Shared Decision Making: Informed Patients Make Safer, More Cost-effective Choices
Patient engagement is defined differently by various clinicians, caregivers, health plans, and other providers. And healthcare organizations can have vastly divergent engagement goals. But one thing the majority of the healthcare industry can agree upon is that, whatever your strategy, patient engagement has three primary benefits that can improve both patient experience and healthcare business success:
- Enhanced patient satisfaction
- Improved treatment outcomes
- Improved financial and operational efficiency
Engagement hinges on shared decision-making (SDM), which is defined by the Office of the National Coordinator for Health IT (ONC) as “a process in which clinicians and patients work together to make decisions and select tests, treatments, and care plans based on clinical evidence that balances risks and expected outcomes with patient preferences and values.”
When there is more than one reasonable treatment option for patients to consider, it is up to providers and health plans to help patients weigh the benefits, risks, and potential impacts (physical, emotional, logistical, and financial) so that patients can make informed, confident decisions. Research has shown the effort is worthwhile:
- SDM can reduce preventable hospital readmissions by connecting patients to the most appropriate treatment the first time, according to a 2017 study
- A 2014 review found that surgery utilization can be reduced up to 20% when patients are actively engaged and involved in decision-making
- SDM can decrease patient anxiety about healthcare costs, notes a New England Journal of Medicine study
- Patients who opt out of expensive treatment options they don’t feel they need may be more likely to experience lasting results from their chosen treatments, says research from the Urban Institute
A key component of SDM is providing patients with decision aids – whether print, digital, multimedia, and/or interactive.
According to a 2012 Cochrane review study, patients who use decision aids more actively participate in their own health and decision-making. For participants in the randomized trials, this included:
- Improved knowledge of their treatment options
- More accurate expectations of potential benefits and risks of treatments
- Ability to make choices that aligned with their personal values
- Greater tendency to choose "conservative options" over elective surgery, with these options often including medication, physical therapy, and waiting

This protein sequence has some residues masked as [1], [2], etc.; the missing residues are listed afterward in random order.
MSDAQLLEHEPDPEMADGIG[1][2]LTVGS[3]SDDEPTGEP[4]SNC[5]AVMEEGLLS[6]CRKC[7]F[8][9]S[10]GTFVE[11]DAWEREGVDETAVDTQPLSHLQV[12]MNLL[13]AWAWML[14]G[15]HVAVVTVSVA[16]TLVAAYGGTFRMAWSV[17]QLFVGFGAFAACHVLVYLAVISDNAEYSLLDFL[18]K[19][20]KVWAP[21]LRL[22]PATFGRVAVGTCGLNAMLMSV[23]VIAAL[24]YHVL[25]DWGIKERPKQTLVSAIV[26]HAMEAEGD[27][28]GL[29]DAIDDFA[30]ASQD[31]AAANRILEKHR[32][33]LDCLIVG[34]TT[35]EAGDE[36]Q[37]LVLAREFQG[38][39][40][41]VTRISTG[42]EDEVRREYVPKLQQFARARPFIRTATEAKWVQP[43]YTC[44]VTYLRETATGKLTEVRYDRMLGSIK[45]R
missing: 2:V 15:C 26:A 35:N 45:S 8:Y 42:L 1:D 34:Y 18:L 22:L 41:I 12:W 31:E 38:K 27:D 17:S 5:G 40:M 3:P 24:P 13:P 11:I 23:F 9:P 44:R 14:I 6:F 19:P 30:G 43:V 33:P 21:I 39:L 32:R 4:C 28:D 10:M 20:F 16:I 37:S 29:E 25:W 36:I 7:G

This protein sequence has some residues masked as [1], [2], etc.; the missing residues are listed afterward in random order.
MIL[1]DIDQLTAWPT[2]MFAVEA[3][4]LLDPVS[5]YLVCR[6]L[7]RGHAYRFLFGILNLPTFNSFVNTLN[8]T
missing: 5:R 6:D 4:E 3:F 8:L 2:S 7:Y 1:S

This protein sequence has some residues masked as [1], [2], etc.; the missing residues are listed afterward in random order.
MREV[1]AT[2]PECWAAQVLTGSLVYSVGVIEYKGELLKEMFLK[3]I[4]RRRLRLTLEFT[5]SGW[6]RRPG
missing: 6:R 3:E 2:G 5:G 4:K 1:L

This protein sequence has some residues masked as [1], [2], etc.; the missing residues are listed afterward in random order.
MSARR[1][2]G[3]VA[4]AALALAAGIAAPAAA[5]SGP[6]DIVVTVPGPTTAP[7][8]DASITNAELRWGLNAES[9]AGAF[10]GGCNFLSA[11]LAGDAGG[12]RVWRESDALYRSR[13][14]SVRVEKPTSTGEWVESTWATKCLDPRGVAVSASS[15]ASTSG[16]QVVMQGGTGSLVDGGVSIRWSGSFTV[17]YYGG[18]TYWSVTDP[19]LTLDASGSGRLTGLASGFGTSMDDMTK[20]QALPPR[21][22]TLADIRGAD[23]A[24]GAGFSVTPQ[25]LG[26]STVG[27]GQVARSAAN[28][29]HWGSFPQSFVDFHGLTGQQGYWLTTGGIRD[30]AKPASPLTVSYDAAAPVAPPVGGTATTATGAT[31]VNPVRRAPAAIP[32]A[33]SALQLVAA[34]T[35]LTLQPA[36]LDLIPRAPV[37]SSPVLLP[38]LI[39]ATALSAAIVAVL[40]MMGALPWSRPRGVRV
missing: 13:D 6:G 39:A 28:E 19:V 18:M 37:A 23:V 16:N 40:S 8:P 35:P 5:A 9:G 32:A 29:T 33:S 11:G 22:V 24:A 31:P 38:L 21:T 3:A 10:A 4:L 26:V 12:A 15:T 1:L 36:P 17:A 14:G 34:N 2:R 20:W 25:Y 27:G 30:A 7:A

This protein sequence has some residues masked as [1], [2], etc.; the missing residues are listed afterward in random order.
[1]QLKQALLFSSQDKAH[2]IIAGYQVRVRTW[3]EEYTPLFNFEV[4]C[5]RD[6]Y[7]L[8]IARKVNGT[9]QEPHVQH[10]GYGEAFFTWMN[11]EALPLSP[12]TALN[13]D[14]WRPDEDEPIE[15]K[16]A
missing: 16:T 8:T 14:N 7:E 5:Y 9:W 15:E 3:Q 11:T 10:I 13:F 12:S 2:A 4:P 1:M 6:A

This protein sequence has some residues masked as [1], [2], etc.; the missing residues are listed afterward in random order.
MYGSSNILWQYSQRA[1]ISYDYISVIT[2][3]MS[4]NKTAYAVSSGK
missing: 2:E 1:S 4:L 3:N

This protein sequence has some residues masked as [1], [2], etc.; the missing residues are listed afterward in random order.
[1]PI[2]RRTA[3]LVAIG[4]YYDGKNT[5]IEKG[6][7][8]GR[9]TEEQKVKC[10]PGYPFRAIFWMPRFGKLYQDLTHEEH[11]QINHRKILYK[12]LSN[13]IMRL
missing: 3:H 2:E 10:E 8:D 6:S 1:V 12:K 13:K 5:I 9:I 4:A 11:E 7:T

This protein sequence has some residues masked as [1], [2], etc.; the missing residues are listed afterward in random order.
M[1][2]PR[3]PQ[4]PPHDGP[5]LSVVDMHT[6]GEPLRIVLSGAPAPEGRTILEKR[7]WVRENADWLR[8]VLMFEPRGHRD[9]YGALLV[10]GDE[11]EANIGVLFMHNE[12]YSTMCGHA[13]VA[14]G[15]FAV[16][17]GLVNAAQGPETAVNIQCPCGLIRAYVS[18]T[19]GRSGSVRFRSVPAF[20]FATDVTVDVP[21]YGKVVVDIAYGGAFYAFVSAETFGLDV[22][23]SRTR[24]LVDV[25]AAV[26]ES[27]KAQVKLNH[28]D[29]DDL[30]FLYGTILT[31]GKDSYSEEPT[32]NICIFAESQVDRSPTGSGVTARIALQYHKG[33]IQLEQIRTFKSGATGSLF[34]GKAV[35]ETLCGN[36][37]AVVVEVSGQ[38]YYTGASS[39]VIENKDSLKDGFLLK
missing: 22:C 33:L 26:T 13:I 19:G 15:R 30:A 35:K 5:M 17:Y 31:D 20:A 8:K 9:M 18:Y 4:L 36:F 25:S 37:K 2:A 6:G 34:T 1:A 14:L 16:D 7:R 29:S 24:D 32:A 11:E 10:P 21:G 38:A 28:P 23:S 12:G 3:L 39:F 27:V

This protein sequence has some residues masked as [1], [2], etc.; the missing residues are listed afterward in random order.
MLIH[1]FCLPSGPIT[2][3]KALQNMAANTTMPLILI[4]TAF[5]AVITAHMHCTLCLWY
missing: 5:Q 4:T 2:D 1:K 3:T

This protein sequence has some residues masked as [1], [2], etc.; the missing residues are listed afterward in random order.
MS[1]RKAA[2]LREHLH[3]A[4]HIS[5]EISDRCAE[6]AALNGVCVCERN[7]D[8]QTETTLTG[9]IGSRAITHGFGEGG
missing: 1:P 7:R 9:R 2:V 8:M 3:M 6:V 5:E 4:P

Other research bears out similar results. A 2013 study revealed that 58% of patients who viewed decisions aids were significantly more likely to reach an informed decision on their first provider visit, as opposed to only 33% of patients who had not viewed decision aids.
In 2012, Health Affairs published an article that examined the impact of decision aids in the specialty of orthopedic surgery at Group Health, a large health system in Washington State. The independent study yielded three key results over a six-month period among patients who viewed decision aids for hip and knee osteoarthritis:
- Knee replacement surgeries declined by 38%
- Hip replacement surgeries declined by 26%
- Costs declined by 12-21%
So, What’s the Problem?
As more and more research and case studies accumulate to demonstrate the positive impact of shared decision-making on patient experience, health outcomes, and healthcare spend, the question remains: Why isn’t it a more pervasive strategy in the industry?
One of the most significant barriers to more widespread adoption of shared decision-making strategies is awareness. Many healthcare organizations still aren’t that familiar with the options available to them in the market and how they might implement decision aids and SDM best practices into their workflows and practices.
It is also poses a potential demand on professionals’ time to add SDM to their already busy schedules. However, many advocates argue that the time and effort saved in better outcomes, improved patient experience, and potentially not needing to repeat or correct unsuccessful treatments is ultimately worth the extra time spent engaging with patients upfront.
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